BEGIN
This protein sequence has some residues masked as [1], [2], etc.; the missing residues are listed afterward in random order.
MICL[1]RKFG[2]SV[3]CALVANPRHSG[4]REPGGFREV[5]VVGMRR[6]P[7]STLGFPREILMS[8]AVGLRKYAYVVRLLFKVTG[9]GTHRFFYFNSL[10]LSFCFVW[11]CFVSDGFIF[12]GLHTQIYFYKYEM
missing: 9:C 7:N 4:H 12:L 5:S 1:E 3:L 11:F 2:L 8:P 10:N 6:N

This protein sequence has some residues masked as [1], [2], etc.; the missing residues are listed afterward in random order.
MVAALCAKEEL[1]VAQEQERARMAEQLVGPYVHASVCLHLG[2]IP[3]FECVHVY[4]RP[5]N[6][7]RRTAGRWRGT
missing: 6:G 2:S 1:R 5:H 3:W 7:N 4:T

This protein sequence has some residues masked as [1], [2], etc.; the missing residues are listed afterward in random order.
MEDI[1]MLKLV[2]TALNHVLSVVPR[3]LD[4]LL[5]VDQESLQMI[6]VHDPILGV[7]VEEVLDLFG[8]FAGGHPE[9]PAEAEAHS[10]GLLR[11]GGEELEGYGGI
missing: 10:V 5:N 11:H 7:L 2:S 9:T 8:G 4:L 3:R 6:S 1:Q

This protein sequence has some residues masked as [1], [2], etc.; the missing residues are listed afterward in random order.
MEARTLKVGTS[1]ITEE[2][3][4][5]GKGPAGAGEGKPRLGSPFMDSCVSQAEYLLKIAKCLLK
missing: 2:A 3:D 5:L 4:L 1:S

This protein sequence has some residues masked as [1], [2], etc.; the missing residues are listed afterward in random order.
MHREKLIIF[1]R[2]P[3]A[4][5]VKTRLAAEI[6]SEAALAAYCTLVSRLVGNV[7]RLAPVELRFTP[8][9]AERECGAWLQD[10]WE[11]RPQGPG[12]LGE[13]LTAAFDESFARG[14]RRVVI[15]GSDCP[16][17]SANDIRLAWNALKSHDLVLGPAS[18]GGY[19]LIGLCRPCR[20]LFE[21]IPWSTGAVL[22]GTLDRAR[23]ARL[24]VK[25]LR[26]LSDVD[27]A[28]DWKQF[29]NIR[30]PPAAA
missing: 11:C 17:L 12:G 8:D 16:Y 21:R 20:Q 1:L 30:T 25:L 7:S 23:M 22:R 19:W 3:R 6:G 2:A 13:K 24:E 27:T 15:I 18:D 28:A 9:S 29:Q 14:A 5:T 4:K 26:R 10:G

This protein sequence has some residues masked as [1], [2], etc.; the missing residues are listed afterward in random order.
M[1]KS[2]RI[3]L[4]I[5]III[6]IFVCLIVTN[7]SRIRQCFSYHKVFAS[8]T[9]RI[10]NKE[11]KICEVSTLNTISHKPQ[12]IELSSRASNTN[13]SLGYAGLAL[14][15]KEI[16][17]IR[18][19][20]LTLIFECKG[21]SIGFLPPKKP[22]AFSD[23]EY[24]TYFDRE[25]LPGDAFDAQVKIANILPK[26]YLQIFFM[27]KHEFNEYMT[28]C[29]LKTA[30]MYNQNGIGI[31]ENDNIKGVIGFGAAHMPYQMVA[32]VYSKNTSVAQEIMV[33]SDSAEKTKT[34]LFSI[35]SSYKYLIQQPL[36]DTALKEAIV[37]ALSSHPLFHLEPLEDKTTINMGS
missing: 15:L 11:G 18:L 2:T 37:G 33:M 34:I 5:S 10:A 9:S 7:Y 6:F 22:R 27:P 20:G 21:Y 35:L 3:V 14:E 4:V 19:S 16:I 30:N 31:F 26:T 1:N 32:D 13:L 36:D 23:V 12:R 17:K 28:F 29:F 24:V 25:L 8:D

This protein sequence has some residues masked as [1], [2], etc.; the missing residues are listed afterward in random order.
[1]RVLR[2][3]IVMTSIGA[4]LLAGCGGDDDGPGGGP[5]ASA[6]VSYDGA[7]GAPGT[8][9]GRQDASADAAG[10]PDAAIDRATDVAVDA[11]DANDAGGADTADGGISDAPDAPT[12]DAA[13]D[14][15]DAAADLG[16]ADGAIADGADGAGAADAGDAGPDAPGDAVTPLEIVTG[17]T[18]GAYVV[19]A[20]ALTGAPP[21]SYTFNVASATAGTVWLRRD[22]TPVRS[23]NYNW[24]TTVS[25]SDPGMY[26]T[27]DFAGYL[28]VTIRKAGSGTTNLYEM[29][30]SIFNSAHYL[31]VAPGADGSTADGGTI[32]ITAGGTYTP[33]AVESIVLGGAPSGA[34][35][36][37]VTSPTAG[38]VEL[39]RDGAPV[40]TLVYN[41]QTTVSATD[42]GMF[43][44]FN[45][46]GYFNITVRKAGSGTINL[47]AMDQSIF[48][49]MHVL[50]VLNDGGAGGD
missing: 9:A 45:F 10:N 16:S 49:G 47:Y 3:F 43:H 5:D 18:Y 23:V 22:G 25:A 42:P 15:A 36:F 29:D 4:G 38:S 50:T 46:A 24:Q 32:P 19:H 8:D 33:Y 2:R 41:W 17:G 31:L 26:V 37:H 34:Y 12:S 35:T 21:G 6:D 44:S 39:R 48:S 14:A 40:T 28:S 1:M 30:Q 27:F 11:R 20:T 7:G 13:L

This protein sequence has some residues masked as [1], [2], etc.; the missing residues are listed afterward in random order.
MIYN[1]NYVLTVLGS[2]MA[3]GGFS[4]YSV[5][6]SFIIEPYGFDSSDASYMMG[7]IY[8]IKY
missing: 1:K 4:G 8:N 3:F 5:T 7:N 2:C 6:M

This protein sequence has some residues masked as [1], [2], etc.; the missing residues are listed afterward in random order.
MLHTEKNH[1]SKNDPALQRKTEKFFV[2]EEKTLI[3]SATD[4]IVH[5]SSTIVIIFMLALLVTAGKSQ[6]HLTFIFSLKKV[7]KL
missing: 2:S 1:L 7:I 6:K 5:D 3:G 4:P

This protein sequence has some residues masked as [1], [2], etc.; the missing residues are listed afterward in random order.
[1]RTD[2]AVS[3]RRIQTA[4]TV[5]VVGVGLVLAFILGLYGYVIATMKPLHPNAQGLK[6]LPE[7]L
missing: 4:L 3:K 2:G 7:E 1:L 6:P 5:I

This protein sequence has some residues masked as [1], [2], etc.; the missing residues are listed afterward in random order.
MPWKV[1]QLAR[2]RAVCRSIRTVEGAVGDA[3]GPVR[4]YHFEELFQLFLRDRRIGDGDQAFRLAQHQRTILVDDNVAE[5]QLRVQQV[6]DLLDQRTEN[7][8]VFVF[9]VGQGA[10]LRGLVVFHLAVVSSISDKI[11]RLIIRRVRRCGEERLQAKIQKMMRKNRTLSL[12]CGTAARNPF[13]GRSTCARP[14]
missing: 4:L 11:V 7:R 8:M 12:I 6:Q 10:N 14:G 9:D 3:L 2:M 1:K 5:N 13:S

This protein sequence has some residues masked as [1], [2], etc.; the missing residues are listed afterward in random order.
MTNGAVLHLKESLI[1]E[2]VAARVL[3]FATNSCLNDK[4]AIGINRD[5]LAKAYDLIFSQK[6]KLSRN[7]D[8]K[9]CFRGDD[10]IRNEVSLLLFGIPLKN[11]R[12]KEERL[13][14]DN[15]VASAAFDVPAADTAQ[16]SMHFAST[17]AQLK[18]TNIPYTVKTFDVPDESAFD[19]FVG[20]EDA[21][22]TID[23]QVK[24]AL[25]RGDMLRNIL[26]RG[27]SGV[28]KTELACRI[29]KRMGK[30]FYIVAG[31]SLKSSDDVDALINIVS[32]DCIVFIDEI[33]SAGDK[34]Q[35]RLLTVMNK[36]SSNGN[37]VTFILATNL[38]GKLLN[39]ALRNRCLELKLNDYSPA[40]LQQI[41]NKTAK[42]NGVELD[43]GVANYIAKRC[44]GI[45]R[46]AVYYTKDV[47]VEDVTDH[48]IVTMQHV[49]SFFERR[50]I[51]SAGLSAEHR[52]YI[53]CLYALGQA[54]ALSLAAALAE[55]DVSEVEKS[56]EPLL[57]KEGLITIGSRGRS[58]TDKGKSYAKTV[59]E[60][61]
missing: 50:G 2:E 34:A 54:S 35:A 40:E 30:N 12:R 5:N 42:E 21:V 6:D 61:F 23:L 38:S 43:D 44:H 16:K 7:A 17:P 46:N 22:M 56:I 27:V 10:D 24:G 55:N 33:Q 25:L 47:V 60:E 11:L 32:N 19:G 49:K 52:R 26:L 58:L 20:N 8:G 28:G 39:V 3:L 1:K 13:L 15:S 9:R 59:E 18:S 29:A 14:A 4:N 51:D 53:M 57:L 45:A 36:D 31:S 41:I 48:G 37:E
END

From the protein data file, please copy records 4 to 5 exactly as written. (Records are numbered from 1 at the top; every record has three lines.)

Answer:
This protein sequence has some residues masked as [1], [2], etc.; the missing residues are listed afterward in random order.
MEARTLKVGTS[1]ITEE[2][3][4][5]GKGPAGAGEGKPRLGSPFMDSCVSQAEYLLKIAKCLLK
missing: 2:A 3:D 5:L 4:L 1:S

This protein sequence has some residues masked as [1], [2], etc.; the missing residues are listed afterward in random order.
MHREKLIIF[1]R[2]P[3]A[4][5]VKTRLAAEI[6]SEAALAAYCTLVSRLVGNV[7]RLAPVELRFTP[8][9]AERECGAWLQD[10]WE[11]RPQGPG[12]LGE[13]LTAAFDESFARG[14]RRVVI[15]GSDCP[16][17]SANDIRLAWNALKSHDLVLGPAS[18]GGY[19]LIGLCRPCR[20]LFE[21]IPWSTGAVL[22]GTLDRAR[23]ARL[24]VK[25]LR[26]LSDVD[27]A[28]DWKQF[29]NIR[30]PPAAA
missing: 11:C 17:L 12:G 8:D 16:Y 21:R 20:Q 1:L 30:T 25:L 7:S 23:M 22:R 19:W 3:R 6:G 2:A 13:K 24:E 27:T 15:I 18:D 28:A 9:S 29:Q 14:A 5:T 4:K 26:R 10:G